|Developer Diary · You Heard It Here First · Wednesday 18 February 2004
|Intel's Very Fast Memory Architecture
In the last couple of days Intel has been on the move. At the Intel Developer Forum Craig Barrett announced plans for 64-bit extensions to the x86 line and at some architecture conference Intel engineers announced a new memory architecture. My favorite thing about these kinds of announcements is the engineer-speak. For example, engineers seem to favor one-sided comparatives using the word "very". In particular I might point out how "integrated circuits" became "large-scale integrated circuits" and then they became "very large-scale integrated circuits (VLSI)". Since then integrated circuits have gotten larger and larger, but we didn't have "Very Very Very Large Scale Integrated Circuits". I guess you could just keep adding Vs: VVVVLSI. Another favorite of mine is "high frequency" and "very high frequency" and "ultra-high frequency". I guess under this logic cell phones are "ultra ultra very high frequency" and radar is "ultra ultra ultra ultra very very high frequency" and light is "ultra ultra ultra ultra ultra ultra very very very very mammothly extremely high frequency".
Anyway according to the current crop of Intel engineers the new memory architecture will be "very fast". (Until a better one comes along which I guess will be "very very fast"). I wonder do they consider DDR DRAM "slow"? In that case DRAM must be very slow and plain old RAM very very ultra slow. Maybe I should just wait until we have very very very fast memory, but if I wait until very very very very fast memory comes along I might be retired.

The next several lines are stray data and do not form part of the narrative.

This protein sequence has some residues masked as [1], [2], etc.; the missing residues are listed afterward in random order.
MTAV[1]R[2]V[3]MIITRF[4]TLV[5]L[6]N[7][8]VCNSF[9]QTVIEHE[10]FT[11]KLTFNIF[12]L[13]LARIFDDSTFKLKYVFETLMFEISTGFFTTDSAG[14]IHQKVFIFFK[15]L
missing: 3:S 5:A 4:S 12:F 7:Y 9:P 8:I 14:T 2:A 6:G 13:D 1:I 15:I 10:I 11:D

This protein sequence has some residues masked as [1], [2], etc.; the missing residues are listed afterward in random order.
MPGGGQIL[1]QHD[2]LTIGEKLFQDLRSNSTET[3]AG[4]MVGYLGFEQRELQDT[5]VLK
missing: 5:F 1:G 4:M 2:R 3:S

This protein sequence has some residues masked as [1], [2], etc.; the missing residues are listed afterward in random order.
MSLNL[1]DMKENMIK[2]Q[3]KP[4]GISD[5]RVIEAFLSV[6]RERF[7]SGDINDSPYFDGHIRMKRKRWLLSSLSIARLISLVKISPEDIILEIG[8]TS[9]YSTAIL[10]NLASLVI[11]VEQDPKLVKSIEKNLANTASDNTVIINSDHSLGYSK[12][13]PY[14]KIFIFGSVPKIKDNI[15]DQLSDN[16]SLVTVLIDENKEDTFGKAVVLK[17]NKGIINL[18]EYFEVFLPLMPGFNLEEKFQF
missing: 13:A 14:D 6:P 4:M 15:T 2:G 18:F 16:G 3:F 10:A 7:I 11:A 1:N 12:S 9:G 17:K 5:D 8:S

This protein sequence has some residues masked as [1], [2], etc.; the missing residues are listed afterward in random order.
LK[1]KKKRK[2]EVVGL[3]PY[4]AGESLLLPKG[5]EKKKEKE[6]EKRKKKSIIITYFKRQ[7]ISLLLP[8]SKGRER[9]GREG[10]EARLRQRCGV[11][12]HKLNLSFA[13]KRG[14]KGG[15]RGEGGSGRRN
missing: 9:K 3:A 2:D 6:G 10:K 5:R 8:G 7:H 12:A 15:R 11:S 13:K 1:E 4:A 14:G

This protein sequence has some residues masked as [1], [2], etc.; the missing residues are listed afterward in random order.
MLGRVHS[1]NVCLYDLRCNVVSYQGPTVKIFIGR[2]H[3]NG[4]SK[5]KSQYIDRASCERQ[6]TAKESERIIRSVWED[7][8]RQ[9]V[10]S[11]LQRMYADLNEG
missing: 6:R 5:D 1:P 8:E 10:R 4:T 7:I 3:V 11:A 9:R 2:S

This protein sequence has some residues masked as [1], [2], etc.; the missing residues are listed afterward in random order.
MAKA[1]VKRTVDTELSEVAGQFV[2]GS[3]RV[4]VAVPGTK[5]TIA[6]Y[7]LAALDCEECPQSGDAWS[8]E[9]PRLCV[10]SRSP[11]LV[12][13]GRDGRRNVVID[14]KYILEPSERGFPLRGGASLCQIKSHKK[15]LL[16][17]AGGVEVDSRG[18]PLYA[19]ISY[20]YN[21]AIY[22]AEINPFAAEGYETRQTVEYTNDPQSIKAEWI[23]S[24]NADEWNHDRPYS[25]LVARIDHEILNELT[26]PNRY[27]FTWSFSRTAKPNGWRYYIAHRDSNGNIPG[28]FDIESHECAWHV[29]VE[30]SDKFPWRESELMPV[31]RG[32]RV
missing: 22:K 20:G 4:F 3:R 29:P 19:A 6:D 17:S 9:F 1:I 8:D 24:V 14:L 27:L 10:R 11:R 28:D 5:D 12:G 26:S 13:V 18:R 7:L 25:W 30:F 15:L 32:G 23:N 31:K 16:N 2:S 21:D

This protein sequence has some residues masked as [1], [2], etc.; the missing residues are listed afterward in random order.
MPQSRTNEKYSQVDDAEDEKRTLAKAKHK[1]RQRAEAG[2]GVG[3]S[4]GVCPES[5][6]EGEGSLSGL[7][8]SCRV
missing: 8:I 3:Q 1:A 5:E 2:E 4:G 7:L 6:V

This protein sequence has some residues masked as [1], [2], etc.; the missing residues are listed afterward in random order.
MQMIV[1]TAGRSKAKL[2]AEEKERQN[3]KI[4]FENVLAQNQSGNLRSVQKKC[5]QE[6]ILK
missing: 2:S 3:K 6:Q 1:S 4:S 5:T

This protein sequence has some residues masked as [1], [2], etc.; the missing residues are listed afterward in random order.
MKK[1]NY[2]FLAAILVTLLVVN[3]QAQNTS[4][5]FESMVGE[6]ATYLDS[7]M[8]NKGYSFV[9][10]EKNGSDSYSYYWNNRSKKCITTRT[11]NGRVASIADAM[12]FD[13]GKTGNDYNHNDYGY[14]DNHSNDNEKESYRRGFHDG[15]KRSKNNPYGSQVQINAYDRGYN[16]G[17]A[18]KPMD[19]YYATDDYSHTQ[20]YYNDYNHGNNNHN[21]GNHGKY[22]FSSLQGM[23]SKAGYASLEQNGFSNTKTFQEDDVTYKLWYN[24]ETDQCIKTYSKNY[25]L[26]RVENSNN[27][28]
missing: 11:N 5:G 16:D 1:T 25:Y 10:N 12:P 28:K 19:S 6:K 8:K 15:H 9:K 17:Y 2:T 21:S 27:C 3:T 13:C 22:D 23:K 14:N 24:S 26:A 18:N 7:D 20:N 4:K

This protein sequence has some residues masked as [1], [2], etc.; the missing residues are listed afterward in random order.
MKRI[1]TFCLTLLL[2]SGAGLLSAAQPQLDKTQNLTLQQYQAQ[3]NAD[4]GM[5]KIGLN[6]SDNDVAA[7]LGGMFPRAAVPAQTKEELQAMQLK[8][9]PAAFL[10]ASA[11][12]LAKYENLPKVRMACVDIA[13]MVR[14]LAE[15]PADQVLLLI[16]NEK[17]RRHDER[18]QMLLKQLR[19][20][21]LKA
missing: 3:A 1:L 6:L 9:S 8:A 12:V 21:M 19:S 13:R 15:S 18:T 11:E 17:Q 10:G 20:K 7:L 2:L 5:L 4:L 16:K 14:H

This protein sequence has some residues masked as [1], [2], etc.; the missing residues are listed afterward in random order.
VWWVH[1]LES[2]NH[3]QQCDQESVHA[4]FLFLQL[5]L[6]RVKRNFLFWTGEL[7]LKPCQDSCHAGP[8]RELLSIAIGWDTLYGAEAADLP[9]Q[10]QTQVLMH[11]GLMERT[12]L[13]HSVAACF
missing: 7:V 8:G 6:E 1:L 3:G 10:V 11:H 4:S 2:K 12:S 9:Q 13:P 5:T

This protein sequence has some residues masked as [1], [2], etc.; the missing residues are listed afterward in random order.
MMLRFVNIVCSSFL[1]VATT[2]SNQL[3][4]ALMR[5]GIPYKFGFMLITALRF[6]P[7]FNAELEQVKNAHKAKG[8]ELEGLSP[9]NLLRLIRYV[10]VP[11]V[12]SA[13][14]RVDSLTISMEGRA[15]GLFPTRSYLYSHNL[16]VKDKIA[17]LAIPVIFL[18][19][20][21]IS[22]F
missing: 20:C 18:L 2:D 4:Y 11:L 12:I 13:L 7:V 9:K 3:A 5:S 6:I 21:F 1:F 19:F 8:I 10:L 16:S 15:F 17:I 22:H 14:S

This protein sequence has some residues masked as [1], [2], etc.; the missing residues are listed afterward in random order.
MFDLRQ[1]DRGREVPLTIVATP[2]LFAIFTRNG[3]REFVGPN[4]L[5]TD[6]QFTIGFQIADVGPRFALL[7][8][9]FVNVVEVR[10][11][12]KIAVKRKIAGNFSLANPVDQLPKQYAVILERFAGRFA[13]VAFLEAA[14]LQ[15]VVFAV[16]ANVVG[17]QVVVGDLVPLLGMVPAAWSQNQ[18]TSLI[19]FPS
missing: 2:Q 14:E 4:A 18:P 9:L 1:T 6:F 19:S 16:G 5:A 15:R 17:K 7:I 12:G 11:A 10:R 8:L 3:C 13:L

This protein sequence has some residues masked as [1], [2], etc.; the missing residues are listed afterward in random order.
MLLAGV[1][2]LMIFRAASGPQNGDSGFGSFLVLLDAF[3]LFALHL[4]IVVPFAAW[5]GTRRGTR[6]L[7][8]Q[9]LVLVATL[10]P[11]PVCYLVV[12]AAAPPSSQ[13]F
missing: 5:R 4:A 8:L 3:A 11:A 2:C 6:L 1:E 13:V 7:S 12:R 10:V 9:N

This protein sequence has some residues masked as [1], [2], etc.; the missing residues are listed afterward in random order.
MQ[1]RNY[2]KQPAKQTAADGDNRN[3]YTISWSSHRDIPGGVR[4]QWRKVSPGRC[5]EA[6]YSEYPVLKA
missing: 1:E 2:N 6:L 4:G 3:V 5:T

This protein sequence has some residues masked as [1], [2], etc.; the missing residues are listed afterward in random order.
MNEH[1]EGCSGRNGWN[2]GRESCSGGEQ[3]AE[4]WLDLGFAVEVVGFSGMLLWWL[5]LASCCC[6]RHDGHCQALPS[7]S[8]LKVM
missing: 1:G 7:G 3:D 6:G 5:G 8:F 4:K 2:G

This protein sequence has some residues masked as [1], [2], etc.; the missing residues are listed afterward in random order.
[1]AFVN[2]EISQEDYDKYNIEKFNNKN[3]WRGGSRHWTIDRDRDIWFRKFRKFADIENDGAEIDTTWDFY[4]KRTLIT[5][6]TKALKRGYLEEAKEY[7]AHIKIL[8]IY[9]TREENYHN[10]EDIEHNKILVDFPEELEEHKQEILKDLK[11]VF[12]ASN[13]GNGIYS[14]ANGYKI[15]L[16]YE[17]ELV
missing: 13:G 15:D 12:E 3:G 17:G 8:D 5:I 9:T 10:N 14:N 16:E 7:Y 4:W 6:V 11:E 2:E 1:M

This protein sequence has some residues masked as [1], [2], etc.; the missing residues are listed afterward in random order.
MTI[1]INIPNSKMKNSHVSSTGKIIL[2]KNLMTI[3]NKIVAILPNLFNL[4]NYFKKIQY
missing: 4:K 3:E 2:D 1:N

Also funny is the way Barrett and Mike Fister are putting the quantum spin on Itanium. They claimed there are 100,000 Itanium systems which is ridiculous. According to analysts there are only a few thousand systems out there most of which are experimental. Reminds me of Nokia's claim of having sold 400,000 N-Gages. Right.
After giving us the lowdown on their Itanium sales they announced 64-bit x86 extensions which basically drive a stake through the heart of the Itanic (finally) and then they went on to say that Itanium will be positioned as an architecture for "big databases". I think they meant to say "very big databases" or perhaps "very very big databases". The question is just how big does the database have to be to qualify for the Itanium? My guess is that it has to be very very very ultra ultra ultra big.
|return to John Chamberlain's home · diary index
|Developer Diary · about · firstname.lastname@example.org · bio · Revised 18 February 2004 · Pure Content